Many immigrant workers needed if more houses to be built


#4

Wages, simple


#5

This is a real déjà vu; and don’t be fooled by the title of the IT article which “ruled out” open door immigration; the opposite was the case:
irishtimes.com/business/harney-rules-out-open-door-to-immigrants-1.261884

Proof, if proof was needed that FG has no vision that is the slightest bit different from FF.


#6

1000% correct. Same in hospitality and has been for years, I worked in a hotel about 10 years ago and the pay and attitude to staff is contemptuous yet there are regular media articles about how hard it is to find staff and how nobody Irish want to be e.g. a chef. 2 things needed - cut out split shifts and bump pay.


#7

Surely it makes sense to import less people from abroad so that rents and prices decrease while at the same time freeing up units over time?

Or is that just complete fucking lunacy?


#8

We need immigrants to build for the immigrants coming to build for the immigrants coming to build.

2004 is calling.


#9

The effect of constrained labour supply is wage inflation followed by reduced marginal demand.

In other words, less housing is produced.

Presumably the socialists on this thread would cheer this on as a win for labour over capital. Solidarity komrades! We will beat the bourgeoisie!


#10

An elderly person said to me yesterday in relation to the above **“It’s a right mess.” **

I thought it summed up the situation very accurately.


#11

I guess the figure we need to keep an eye on then is the percentage of the direct and ancillary labour engaged in construction. Wasn’t it something like 15% direct and 22% with supporting services involved back in 04-06?


#12

Number of dwelling completions is probably a good proxy for the residential bit, given that construction is consistently labour intensive.

We’re currently at 20k/year.

The numbers from the last “boom”:

2000 49,812
2001 52,602
2002 57,695
2003 68,819
2004 76,954
2005 85,957
2006 88,419
2007 78,027
2008 51,724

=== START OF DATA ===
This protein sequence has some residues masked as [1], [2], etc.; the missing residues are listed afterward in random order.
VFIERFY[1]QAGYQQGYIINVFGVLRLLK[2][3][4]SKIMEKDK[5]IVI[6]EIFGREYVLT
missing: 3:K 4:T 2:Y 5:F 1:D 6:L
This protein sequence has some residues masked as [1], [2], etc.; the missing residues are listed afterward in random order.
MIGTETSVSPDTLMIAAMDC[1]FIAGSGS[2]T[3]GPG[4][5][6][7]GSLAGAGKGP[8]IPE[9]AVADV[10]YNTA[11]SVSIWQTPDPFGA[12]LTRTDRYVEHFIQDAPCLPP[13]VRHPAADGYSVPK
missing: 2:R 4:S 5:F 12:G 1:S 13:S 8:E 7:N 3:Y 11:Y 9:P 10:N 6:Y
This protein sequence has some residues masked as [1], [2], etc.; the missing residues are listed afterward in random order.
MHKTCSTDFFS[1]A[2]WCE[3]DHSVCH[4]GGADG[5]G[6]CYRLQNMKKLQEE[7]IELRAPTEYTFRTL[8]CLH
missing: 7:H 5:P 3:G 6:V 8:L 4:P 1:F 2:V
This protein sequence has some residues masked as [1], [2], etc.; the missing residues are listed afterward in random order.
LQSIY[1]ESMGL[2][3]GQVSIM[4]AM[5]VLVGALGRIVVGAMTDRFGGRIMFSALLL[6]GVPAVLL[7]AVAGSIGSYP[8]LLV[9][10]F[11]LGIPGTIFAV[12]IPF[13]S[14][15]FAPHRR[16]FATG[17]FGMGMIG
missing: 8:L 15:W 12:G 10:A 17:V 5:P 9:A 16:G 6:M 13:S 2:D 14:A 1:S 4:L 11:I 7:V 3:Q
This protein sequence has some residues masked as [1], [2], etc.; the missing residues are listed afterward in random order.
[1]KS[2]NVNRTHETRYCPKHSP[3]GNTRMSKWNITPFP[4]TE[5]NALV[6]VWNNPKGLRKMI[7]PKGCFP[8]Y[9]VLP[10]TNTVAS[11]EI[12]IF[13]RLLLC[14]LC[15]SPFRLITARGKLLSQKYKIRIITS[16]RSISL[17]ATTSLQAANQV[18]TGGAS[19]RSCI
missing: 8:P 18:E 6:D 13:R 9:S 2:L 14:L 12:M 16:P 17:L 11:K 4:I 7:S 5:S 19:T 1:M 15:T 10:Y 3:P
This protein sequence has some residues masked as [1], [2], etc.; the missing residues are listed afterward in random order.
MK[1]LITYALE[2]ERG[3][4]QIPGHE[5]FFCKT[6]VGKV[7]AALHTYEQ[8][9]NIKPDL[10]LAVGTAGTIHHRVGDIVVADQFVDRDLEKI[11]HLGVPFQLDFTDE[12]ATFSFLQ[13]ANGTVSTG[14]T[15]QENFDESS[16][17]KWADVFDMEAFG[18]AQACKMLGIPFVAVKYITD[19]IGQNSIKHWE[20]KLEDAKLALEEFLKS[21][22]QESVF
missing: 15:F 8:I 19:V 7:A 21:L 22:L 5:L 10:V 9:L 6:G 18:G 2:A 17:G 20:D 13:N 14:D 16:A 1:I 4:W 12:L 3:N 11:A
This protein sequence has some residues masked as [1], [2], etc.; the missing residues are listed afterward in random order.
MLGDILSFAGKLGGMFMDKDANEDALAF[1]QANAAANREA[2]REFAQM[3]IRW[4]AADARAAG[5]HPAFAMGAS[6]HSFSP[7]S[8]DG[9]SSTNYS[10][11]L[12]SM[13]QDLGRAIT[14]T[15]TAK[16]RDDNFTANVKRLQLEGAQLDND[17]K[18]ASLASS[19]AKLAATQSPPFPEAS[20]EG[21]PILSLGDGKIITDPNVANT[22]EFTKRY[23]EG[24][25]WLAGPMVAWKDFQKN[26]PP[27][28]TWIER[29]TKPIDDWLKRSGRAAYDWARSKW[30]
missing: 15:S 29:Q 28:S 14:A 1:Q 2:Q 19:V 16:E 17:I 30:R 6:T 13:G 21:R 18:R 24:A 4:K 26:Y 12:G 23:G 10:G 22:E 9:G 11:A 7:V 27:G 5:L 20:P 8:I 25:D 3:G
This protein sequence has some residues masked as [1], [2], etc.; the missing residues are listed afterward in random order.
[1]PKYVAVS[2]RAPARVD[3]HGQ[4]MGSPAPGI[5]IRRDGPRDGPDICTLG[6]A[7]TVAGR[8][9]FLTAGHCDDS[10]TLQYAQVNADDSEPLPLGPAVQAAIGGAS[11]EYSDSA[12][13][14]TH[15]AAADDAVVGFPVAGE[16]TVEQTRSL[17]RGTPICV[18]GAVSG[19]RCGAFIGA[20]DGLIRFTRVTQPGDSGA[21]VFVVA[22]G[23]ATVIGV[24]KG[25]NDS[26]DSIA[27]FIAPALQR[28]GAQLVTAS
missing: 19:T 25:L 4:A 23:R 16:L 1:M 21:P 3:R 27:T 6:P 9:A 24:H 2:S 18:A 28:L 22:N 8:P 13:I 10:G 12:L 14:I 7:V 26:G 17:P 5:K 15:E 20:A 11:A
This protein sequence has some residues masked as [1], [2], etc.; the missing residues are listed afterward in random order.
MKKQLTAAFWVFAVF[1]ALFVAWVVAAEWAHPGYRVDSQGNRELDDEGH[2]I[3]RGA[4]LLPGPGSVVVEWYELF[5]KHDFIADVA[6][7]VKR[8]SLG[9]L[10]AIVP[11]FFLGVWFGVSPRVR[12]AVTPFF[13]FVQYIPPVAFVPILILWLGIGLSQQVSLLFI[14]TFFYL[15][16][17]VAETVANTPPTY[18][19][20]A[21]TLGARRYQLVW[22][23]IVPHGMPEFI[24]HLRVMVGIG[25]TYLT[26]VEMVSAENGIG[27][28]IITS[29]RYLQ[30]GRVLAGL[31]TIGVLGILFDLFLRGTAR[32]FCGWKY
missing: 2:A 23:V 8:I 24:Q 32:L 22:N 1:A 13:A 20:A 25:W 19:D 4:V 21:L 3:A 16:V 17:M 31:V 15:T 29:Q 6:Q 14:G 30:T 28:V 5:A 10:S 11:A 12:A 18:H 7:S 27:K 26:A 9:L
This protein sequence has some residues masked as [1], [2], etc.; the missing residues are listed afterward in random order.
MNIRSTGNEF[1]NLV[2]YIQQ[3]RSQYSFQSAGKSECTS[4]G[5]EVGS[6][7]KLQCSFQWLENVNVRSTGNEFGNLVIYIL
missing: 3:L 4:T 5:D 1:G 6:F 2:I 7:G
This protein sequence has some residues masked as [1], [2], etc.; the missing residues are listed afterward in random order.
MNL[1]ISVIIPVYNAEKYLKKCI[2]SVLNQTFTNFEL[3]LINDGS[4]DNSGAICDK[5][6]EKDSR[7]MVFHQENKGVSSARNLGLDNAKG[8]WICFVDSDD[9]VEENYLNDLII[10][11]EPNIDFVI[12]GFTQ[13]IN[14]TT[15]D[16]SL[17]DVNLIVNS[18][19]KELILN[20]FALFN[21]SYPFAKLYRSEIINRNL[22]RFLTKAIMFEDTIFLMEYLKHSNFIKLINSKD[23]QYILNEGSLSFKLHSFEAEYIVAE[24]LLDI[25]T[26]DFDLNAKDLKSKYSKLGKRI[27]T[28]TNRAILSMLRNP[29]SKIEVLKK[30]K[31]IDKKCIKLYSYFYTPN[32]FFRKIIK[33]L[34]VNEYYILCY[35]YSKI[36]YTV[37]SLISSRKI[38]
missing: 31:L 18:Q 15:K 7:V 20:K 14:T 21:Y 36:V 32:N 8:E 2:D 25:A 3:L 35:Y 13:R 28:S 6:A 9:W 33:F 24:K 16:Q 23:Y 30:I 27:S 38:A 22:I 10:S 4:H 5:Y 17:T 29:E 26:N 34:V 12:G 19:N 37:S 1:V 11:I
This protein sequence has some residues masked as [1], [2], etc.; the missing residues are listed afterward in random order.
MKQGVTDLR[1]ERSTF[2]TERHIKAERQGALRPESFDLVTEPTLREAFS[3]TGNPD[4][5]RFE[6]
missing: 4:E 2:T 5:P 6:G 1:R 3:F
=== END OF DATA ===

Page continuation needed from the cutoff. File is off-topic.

#13

Leo Varadkar and his government virtually guarantee at least 1 million migrants by 2040, that’s 45,500K or so a year.

In reality it will be more complex than this but let’s assume we build to natural and artificial created demand, what’s the aggregate demand expect total for the next 22 years?

Are we on target?


#14

That was the net increase in population, not migrants. Where did you get that from?


#15

Are you playing with Vernes machine again! :slight_smile:

… but seriously, you are right or are you?


#16

Ireland’s fertility rate is at replacement level, but life expectancy is increasing, so barring mass exodus there will be a significant increase in indigenous population by 2040.

I don’t think Leo really cares what colour the proles are. The way I read the 2040 plan it was more a signal to the civil service to pull its finger out with services and housing, plus a signal to FDI to pile cos there’s going to be sustained demand, plus Leo granting himself a license to go nuts with pro-cyclical spending. It’s the same old McCreevy shite with better spin.


#17

Well assuming that the Average native family has two children, they are not going to increase the population at all, so it’s either already arrived migrants who breed like rabbits, returning Irish or more migrants.
Cloning is probably not an option!


#18

That may seem obviously true, but in reality that’s just not how it works. :smiley:

There are lots of factors involved, but here’s one example, unrealistic but simple to understand.

Consider a society of perfectly fertile couples that has culled everyone over 40, and where everyone dies at age 80. A fertility rate of 2.0 would mean that every couple replaces itself. But nobody will die for another 40 years, so the population increases every year.


#19

640k - 1.1m population increase by 2030
about 450k through immigration at the high end scenario with the rest of the 1.1m to come from people living longer and increased fertility rates

thepropertypin.com/viewtopi … 5&p=927856


#20

The natives are below replacement rates simply because not all people get married and the vast majority who do only have two children, life expectancy has improved, but not so rapidly that the older are not dying off.


#21

Many immigrants needed if urgently required Spar shops and Burger Kings to be staffed.


#22

You have to get married to have children these days? :astonished: :astonished: :astonished:


#23

:laughing:
Not all married couples have children and neither do all co-habiting couples.
But there are a small minority who just plenty of kids, usually one per boyfriend while having many boyfriends. 8-